Now the FDA is cracking down, because Zicam may be downright harmful - you could lose your sense of smell because zinc ions applied directly to your nasal epithelia can be toxic.
A PubMed run through the literature on zinc gluconate brings up mixed results. Many studies suggest that, when taken soon after the onset of symptoms, zinc sprays or lozenges can reduce the duration of the common cold. But the meta-reviews of all the evidence to date come to mixed conclusions about how effective this treatment really is. And the evidence that a zinc solution sprayed up your nose can permanently kill your olfactory receptors is growing - it's not completely solid yet, but disturbing enough to suggest that you ought to think twice before risking your sense of smell on a treatment that may not work that well.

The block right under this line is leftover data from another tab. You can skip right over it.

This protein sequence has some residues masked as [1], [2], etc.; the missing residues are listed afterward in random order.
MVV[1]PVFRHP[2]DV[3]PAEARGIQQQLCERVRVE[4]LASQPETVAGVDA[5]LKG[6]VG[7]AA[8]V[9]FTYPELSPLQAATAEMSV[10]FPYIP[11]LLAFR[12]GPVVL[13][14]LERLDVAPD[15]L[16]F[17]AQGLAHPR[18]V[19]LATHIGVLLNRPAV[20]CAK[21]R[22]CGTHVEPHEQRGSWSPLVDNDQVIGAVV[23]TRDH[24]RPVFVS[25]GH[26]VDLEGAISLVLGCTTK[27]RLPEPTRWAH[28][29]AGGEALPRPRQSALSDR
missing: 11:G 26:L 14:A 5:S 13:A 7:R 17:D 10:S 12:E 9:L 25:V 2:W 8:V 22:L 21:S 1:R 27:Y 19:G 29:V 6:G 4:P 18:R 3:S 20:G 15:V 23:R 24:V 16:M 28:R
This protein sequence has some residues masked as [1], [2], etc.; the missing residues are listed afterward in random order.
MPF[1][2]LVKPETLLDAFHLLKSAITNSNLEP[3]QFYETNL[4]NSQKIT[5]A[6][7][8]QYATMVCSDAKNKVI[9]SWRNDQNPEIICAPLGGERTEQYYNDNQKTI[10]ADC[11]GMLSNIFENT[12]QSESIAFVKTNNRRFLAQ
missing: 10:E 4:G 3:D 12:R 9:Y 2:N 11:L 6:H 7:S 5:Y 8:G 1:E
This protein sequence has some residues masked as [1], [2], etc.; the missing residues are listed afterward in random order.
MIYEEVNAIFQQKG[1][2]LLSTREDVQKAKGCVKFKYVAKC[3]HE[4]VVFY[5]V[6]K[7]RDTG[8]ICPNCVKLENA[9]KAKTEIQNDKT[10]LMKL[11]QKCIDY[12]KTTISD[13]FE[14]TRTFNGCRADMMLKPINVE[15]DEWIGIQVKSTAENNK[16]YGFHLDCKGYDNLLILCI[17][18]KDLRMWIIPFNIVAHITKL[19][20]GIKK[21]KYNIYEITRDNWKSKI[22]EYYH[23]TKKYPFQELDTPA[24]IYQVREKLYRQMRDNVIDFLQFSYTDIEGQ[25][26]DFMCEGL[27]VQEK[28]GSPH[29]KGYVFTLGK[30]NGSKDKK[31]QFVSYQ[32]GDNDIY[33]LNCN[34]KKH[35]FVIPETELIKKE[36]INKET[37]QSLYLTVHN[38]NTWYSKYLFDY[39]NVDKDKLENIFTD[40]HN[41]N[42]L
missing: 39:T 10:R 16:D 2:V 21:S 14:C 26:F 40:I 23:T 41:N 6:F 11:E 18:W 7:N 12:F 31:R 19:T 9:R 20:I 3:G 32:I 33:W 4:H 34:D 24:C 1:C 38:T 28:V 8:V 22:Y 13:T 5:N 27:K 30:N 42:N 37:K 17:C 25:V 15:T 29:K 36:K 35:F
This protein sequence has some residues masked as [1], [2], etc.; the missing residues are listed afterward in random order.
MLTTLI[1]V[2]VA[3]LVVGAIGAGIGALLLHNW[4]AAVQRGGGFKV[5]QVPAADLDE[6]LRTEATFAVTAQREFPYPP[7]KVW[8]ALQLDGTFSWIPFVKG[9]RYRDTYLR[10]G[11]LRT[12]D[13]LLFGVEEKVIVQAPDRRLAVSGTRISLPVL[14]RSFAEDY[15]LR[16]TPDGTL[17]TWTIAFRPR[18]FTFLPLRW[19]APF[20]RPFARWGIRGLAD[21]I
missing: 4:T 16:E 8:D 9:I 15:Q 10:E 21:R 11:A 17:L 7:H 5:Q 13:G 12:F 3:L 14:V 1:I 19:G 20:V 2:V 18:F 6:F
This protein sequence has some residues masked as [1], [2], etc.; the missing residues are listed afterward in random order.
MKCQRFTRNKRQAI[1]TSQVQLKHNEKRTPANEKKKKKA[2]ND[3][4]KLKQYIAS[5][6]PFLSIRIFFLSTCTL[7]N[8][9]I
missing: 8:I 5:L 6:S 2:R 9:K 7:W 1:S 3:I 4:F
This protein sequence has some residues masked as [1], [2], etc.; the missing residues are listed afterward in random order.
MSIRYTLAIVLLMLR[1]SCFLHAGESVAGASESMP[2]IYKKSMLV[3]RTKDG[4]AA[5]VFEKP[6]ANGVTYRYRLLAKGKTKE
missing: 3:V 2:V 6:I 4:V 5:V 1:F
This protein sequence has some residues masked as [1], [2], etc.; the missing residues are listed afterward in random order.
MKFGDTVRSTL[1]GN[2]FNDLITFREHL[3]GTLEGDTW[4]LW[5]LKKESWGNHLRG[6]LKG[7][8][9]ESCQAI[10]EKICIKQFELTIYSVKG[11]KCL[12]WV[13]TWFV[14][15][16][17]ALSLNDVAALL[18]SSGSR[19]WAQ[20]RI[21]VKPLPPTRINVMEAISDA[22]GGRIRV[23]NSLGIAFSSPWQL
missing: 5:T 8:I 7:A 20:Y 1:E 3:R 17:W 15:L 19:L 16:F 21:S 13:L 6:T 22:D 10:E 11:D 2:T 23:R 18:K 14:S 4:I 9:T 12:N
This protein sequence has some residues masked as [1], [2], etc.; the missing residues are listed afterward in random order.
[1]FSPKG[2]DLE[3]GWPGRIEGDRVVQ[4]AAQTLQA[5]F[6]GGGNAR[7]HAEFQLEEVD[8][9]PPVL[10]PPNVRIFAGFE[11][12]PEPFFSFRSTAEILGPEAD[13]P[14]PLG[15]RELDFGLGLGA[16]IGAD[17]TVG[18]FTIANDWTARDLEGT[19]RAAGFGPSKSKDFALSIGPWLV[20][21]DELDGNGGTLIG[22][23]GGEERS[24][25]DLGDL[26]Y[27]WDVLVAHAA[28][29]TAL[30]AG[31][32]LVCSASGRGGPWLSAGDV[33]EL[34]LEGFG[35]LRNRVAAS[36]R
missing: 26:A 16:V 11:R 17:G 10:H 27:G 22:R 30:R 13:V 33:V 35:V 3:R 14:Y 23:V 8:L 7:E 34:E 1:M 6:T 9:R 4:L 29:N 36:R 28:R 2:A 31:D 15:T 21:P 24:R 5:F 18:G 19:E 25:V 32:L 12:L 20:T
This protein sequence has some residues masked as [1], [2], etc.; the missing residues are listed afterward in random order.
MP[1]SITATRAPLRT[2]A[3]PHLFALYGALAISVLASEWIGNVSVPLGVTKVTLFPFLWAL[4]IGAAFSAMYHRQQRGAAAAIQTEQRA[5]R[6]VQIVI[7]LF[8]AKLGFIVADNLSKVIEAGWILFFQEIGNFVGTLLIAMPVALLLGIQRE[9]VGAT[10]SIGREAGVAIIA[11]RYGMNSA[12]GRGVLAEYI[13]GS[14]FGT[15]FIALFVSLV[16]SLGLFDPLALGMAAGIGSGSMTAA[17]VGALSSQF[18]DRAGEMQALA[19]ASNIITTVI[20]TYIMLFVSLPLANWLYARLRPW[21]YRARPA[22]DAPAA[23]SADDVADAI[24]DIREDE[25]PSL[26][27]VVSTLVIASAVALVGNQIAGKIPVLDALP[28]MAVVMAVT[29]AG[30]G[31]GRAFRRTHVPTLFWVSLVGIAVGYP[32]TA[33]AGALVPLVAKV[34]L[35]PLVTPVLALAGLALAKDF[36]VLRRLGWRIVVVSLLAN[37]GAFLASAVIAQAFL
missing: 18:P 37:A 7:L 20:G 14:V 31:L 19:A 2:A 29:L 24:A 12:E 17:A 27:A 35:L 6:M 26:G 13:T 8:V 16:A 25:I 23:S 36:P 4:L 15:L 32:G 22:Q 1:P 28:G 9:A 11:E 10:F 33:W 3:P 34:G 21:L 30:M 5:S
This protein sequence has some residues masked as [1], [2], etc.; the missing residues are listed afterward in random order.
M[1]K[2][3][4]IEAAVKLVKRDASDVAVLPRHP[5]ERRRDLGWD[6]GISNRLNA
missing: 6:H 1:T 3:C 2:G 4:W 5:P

The showdown between the FDA and the makers of Zicam raises another issue: should the FDA have the power to recall products? The FDA has issues a warning, but Matrixx (which, because it has labeled Zicam as a non-drug homeopathic remedy could get around FDA requirements for drug safety and efficacy) has not recalled Zicam.
A widely-publicized warning by the FDA is probably as effective as a recall in many cases. I support giving the FDA recall authority, the evidence bar for a recall should be higher than the bar for issuing a 'proceed at your own risk' warning. When the signs are troubling, but more investigation is needed, a warning should suffice; when a product is without question harmful (and the company refuses a voluntary recall), then the FDA should be able to issue its own recall.
In any case, good for the FDA for speaking out on Zicam.
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